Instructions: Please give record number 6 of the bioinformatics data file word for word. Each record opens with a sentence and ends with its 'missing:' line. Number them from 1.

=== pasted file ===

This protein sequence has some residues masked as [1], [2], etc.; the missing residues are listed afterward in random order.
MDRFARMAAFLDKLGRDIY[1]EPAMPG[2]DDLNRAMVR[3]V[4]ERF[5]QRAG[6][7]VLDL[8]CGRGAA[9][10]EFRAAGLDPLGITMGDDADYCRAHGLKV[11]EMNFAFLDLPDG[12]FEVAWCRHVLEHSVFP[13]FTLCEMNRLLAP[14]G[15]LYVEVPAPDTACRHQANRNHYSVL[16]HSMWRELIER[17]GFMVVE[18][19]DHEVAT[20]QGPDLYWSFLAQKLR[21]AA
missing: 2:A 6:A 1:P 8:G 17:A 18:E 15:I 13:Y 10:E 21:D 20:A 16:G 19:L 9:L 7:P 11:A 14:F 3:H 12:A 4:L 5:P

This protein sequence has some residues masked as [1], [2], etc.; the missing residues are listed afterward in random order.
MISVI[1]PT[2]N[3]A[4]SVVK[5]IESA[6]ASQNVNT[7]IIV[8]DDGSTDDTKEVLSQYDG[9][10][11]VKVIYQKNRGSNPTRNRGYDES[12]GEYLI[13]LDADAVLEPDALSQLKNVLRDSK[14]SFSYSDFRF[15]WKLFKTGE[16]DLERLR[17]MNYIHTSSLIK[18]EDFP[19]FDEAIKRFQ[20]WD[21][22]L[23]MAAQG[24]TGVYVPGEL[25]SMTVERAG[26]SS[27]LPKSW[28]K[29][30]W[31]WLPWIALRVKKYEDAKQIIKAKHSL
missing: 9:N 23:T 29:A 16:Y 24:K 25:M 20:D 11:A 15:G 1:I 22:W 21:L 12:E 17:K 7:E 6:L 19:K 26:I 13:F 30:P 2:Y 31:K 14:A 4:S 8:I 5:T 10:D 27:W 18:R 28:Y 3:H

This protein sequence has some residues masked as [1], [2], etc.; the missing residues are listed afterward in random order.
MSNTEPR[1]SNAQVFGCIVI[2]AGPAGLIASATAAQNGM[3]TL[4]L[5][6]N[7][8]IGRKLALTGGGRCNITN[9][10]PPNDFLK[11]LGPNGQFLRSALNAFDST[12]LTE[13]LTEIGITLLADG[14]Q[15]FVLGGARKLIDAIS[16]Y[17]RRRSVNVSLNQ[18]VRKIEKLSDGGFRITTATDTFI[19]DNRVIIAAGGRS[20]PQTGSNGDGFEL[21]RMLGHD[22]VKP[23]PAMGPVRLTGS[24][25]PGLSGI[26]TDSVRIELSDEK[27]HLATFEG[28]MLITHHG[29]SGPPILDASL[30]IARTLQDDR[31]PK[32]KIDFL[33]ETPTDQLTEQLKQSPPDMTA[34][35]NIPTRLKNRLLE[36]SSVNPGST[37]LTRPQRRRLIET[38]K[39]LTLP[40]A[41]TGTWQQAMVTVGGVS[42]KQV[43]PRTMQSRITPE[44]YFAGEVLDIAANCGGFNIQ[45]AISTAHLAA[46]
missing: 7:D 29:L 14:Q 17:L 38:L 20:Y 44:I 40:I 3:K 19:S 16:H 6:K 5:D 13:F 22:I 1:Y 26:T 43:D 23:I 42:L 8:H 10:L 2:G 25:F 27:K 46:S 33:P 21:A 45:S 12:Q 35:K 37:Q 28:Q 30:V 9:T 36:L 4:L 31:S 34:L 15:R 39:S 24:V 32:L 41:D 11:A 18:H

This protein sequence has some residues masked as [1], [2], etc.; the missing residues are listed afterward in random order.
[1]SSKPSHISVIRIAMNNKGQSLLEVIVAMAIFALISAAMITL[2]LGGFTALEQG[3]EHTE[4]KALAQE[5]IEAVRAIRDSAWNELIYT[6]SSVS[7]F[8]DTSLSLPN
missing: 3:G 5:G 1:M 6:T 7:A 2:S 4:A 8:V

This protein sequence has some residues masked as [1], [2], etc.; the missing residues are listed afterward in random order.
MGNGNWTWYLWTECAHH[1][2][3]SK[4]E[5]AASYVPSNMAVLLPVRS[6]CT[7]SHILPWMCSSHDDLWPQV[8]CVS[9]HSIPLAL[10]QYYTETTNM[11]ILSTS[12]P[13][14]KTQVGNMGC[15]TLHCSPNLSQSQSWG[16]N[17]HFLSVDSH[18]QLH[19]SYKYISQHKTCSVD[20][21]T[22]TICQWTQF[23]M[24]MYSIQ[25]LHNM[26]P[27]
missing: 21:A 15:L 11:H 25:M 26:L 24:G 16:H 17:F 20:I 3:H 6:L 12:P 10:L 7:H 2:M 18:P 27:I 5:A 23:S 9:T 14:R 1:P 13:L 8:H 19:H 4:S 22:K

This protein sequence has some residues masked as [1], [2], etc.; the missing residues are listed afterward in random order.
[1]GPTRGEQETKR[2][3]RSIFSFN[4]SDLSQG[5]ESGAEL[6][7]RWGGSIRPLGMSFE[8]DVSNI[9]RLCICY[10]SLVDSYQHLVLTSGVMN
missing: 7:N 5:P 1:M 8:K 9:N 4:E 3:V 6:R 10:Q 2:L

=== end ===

This protein sequence has some residues masked as [1], [2], etc.; the missing residues are listed afterward in random order.
[1]GPTRGEQETKR[2][3]RSIFSFN[4]SDLSQG[5]ESGAEL[6][7]RWGGSIRPLGMSFE[8]DVSNI[9]RLCICY[10]SLVDSYQHLVLTSGVMN
missing: 7:N 5:P 1:M 8:K 9:N 4:E 3:V 6:R 10:Q 2:L